(Also see FAQ: How is InSpectra StO2 different from SvO2 and ScvO2?)
InSpectra StO2 is primarily a measure of the percent hemoglobin oxygen saturation in the capillaries, venules, and arterioles of the microcirculation of peripheral tissue, usually the muscle of the thenar eminence. The microcirculation is where oxygen leaves hemoglobin bound for the tissue cells. StO2 therefore changes dynamically with changes in oxygen delivery to the tissue and oxygen consumption by the tissue. Changes in tissue perfusion status as a result of reduced blood flow to peripheral muscle, such as occurs in hemorrhagic shock, are reflected by direct, realtime changes in StO2.
SpO2, measured with a pulse oximeter, is also a measure of hemoglobin oxygen saturation. The primary difference is that SpO2 is a measure of arterial hemoglobin oxygen saturation. SpO2 measured on the fingertip or the big toe will have similar readings because there is no oxygen exchange between the thick-walled, pulsing arteries and tissue cells. SpO2 primarily reflects whether blood is being adequately oxygenated by the lungs. SpO2 is not a measure of the adequacy of oxygen supply to the tissue, only the adequacy of oxygen loading in the lungs. Significant blood loss may occur before there is a change in SpO2.
In addition, because a pulse oximeter is dependent on detecting the pulse, or surge, of hemoglobin in the artery as the heart pumps blood, there may not be sufficient pulse for an SpO2 reading in hypothermic patients. The InSpectraTM StO2 Monitor, which measures oxygen saturation in the tiny, non-pulsing vessels, is unaffected by hypothermia in its ability to make accurate measurements. Note: InSpectra StO2 may be low or normal in a hypothermic patient, accurately reflecting inadequate perfusion. (see FAQ: How is StO2 affected by hypothermia?)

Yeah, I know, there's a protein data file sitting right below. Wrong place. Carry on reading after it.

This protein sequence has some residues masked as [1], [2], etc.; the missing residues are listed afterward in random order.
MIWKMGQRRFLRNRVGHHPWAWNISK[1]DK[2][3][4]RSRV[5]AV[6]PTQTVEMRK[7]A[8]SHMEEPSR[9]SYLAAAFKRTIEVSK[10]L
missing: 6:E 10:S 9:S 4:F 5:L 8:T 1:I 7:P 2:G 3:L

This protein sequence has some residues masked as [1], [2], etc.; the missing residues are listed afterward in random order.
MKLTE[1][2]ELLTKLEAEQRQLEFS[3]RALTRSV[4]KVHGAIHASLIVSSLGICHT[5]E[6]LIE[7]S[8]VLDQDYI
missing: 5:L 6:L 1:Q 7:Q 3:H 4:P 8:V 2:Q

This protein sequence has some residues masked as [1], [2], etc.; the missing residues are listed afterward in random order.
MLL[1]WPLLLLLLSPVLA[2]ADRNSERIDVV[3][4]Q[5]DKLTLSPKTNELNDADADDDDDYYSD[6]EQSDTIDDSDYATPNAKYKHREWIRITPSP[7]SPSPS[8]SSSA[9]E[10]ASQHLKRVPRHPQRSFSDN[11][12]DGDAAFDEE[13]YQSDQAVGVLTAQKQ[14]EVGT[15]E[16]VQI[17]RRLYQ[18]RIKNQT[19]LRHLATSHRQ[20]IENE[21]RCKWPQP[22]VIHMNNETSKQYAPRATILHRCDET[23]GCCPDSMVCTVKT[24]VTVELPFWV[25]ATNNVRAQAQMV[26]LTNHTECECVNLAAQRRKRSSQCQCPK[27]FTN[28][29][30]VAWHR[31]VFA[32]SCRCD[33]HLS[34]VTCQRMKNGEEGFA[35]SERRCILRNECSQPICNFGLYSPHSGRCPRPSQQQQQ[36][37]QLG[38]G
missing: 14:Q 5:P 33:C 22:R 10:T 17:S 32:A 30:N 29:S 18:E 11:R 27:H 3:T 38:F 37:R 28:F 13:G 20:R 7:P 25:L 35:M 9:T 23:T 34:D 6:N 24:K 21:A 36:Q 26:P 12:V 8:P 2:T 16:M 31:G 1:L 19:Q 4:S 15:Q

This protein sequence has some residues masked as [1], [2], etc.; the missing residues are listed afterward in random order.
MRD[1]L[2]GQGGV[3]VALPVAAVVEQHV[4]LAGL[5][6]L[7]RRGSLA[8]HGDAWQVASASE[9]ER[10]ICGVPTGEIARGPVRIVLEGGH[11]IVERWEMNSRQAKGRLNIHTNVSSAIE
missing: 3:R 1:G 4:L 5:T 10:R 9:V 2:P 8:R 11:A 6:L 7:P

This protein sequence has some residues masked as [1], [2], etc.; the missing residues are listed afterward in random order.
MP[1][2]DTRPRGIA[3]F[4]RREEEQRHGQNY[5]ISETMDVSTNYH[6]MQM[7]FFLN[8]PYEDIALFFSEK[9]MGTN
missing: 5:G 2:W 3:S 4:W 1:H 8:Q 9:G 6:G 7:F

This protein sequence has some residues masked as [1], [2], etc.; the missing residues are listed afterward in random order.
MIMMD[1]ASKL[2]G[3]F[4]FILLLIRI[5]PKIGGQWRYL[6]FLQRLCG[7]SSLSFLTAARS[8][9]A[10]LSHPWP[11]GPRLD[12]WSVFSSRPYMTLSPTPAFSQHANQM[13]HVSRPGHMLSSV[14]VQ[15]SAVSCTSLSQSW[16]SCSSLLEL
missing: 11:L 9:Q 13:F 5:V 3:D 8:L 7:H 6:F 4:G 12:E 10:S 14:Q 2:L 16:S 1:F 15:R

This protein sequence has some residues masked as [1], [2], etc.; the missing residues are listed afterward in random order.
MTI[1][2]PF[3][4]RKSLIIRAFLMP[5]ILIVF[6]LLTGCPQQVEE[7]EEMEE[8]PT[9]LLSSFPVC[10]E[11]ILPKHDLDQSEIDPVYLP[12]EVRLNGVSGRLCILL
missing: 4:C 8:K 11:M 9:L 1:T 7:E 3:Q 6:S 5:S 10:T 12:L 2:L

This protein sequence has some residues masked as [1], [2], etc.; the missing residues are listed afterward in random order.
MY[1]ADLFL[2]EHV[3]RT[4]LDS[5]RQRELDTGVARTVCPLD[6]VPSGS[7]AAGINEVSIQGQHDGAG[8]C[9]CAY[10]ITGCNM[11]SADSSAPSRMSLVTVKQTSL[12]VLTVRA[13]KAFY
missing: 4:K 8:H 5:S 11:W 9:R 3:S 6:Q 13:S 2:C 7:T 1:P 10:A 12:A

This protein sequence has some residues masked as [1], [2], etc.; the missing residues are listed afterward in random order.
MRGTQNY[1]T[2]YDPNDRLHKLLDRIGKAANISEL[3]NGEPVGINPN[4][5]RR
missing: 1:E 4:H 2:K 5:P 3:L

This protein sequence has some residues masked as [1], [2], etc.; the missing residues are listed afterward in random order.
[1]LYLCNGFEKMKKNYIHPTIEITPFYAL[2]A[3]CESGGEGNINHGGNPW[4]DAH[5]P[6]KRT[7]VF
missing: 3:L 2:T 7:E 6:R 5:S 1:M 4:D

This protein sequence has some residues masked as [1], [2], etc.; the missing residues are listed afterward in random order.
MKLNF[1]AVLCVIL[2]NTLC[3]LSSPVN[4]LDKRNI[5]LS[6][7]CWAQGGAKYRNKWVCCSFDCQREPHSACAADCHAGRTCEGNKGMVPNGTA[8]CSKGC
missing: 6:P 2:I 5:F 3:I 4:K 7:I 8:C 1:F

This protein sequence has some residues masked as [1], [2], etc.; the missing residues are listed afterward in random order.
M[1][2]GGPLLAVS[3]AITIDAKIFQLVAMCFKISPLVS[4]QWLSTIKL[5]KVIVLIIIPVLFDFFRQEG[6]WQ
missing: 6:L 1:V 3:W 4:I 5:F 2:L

SaO2 is also a measure of percent arterial hemoglobin oxygen saturation. SaO2 is measured intermittently via an arterial blood sample that is analyzed in a blood gas analyzer or co-oximeter.
Both InSpectra StO2 and SpO2 utilize optical technology (near infrared spectroscopy) and report a percent of hemoglobin oxygen saturation. However, the difference in where the measurement is made changes the insight into a patient’s physiology. Under normal circumstances, SpO2 or SaO2 are close to 100%, reflecting that 100% of hemoglobin molecules are fully ‘saturated’ with oxygen. Because StO2 is measuring where oxygen is being exchanged with tissue, StO2 is a lower value. StO2’s normal threshold is 75% and reflects the oxygen currently available to the tissue cells i.e. about 25% of the oxygen has left hemoglobin to be consumed by the cells.
InSpectra StO2 changes dynamically with changes in a patient’s perfusion status. This is clearly demonstrated in patients with hypovolemic shock; while InSpectra StO2 declines, SpO2 levels remain normal until lung function is compromised. InSpectra StO2 also responds to the interventions which improve perfusion status during resuscitation, while SpO2 may not change during fluid and blood product administration.